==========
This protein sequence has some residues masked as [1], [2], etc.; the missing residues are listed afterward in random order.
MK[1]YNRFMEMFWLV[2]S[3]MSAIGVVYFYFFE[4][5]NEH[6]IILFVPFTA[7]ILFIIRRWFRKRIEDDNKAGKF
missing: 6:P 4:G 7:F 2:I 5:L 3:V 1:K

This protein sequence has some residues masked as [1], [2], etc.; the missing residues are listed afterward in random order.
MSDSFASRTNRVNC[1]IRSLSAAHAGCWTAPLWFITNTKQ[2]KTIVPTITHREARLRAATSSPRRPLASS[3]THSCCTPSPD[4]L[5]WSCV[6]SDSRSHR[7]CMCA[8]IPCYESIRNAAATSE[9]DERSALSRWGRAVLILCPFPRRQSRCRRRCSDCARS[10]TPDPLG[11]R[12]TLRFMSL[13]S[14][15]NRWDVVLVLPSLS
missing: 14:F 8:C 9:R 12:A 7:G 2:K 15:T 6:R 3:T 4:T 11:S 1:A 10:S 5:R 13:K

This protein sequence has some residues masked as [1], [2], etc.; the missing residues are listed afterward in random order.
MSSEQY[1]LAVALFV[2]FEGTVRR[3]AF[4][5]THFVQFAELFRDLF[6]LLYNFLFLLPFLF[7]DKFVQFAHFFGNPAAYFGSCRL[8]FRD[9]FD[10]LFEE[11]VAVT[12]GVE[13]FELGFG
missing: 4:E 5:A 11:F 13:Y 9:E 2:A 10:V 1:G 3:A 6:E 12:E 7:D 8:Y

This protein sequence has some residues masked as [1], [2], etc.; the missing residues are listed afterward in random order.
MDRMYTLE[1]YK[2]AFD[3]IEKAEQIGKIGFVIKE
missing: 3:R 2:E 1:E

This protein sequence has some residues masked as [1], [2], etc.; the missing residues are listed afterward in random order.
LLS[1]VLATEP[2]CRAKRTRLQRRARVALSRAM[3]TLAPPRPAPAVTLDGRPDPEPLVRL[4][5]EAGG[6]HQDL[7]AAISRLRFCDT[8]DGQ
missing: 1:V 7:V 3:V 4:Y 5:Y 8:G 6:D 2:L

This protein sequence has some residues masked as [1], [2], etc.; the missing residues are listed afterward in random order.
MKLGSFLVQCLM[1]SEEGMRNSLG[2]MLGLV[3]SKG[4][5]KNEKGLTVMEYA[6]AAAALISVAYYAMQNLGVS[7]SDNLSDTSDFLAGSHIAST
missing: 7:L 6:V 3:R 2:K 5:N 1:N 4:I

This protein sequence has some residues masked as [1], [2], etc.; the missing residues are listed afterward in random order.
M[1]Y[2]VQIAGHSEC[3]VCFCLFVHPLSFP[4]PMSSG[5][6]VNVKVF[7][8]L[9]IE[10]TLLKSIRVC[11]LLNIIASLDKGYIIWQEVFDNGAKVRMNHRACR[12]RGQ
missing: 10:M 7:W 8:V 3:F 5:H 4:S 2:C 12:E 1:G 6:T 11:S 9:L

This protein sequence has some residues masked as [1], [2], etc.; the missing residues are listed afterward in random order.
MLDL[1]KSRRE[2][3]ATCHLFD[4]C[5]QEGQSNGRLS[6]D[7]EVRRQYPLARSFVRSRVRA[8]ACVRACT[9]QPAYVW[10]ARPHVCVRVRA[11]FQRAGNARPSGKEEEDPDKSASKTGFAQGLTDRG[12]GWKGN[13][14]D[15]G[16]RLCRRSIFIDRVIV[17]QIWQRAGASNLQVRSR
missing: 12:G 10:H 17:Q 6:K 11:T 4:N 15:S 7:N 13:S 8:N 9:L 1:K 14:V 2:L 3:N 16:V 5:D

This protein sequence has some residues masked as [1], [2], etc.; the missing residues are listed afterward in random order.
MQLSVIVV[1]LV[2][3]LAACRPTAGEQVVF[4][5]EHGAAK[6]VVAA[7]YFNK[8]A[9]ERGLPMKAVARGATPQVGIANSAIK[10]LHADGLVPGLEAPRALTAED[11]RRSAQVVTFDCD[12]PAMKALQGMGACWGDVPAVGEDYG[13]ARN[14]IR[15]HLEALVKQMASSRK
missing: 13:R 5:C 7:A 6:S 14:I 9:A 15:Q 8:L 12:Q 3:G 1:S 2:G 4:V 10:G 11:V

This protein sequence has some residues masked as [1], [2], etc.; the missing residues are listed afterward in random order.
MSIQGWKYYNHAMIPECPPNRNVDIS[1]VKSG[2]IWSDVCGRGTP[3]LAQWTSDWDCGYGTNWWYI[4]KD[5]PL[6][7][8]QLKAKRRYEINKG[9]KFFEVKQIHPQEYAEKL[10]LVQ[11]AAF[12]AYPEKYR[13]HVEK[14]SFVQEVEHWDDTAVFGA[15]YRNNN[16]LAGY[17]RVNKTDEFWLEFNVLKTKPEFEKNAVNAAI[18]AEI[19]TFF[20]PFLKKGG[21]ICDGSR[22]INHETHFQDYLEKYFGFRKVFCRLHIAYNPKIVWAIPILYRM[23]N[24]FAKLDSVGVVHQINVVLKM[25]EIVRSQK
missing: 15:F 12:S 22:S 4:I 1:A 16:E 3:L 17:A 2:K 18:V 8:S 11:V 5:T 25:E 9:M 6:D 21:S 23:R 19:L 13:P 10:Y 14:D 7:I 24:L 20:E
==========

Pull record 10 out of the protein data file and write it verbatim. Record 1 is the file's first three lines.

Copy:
This protein sequence has some residues masked as [1], [2], etc.; the missing residues are listed afterward in random order.
MSIQGWKYYNHAMIPECPPNRNVDIS[1]VKSG[2]IWSDVCGRGTP[3]LAQWTSDWDCGYGTNWWYI[4]KD[5]PL[6][7][8]QLKAKRRYEINKG[9]KFFEVKQIHPQEYAEKL[10]LVQ[11]AAF[12]AYPEKYR[13]HVEK[14]SFVQEVEHWDDTAVFGA[15]YRNNN[16]LAGY[17]RVNKTDEFWLEFNVLKTKPEFEKNAVNAAI[18]AEI[19]TFF[20]PFLKKGG[21]ICDGSR[22]INHETHFQDYLEKYFGFRKVFCRLHIAYNPKIVWAIPILYRM[23]N[24]FAKLDSVGVVHQINVVLKM[25]EIVRSQK
missing: 15:F 12:S 22:S 4:I 1:A 16:E 3:L 17:A 2:K 18:V 8:S 11:V 5:T 25:E 9:M 6:D 21:S 23:R 19:L 13:P 10:Y 14:D 7:I 24:L 20:E